Why Rescission Periods (the right to cancel)?

Why Rescission Periods (the right to cancel)?

Understanding How Rescission Periods Work

What is a rescission period and why do they exist in the mortgage industry? A rescission period is basically a “cooling off” period in place after homeowners sign loan papers refinancing an existing mortgage. There can be multiple reasons why someone would want to refinance, and most often it’s to get a lower rate. But there are others too such as changing loan terms or refinancing out of a balloon note. Whatever the reason, a rescission period applies to all refinance loans when refinancing a primary residence.

Rescission Period Guidelines

The Truth in Lending Act spells out the guidelines for a rescission period. The basic guidelines allow borrowers to cancel their refinance application for any reason whatsoever as long as the cancellation notice is provided to the lender up until midnight on the third business day after loan papers are signed. Saturday, by the way, is considered a business day, while Sunday and legal holidays are not. This law applies to an existing mortgage, home equity loan and home equity lines of credit, or HELOC. Lenders are required by law to notify borrowers of their right to rescind and clearly spell out the process borrowers can take in order to rescind a mortgage application.

Let’s look at an example. A homeowner decides to refinance an existing mortgage. The loan is documented, approved and loan papers are sent to the settlement agent. The homeowner reviews the papers, signs and initials where needed and heads back home. Once home, the homeowner starts thinking about the signed loan and after a couple of days, decides to cancel. Recission paperwork is filled out and faxed back to the lender. The loan is canceled. Note that any prepaid fees to the lender such as an appraisal, credit report or various lender fees may not be refunded.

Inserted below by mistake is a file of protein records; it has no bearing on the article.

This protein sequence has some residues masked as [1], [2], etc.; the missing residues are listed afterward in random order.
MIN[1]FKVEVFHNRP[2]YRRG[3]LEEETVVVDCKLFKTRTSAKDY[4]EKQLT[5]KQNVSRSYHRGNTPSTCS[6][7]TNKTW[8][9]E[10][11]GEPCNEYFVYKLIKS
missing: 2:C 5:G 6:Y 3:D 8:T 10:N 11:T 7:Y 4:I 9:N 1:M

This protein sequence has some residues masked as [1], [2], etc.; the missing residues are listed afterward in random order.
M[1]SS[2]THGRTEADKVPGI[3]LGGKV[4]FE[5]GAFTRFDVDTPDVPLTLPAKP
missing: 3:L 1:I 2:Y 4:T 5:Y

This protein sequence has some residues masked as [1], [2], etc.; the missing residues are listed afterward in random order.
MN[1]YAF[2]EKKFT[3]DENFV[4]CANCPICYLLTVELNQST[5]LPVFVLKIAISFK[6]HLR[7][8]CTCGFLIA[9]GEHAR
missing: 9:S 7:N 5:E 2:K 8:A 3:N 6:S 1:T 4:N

Consumer Protection

That’s really about it. Rescission periods are put into place as a consumer protection item. This provision was placed into the Truth in Lending Act to give borrowers time to reconsider and avoid any pressure to close on a refinance. When purchasing a home, there is no rescission period. A sales contract typically allows the buyers a specific period of time to withdraw the offer as long as this option is spelled out in the contract. Canceling and withdrawing an offer to purchase a home after a couple of weeks into the process can mean the buyers forfeiting their earnest money deposit. Yet again most contracts have provisions that spell out certain reasons the buyers can withdraw such as the property not appraising at the sales price or after the result of a disappointing property inspection.

Can Rescission Periods Be Waived?

Here’s another interesting facet of rescission periods…they can’t be waived. Even if the borrowers absolutely love the terms of their newly refinanced home loan and don’t want to wait for three business days before funding, the rescission period reigns supreme. And finally, a rescission period does not apply to a second home or investment property, just the primary residence.

When you apply for a refinance, you’ll soon receive your share of loan documents and disclosures and the Right of Rescission notice will be included with these papers. You’ll be able to review all the documents to make sure you’re clear on what you’re signing. I’ll be able to walk you through this process in person or over the phone to make sure you and I are on the same page and your loan papers are process, approved and signed seamlessly. You just can’t override the rescission period.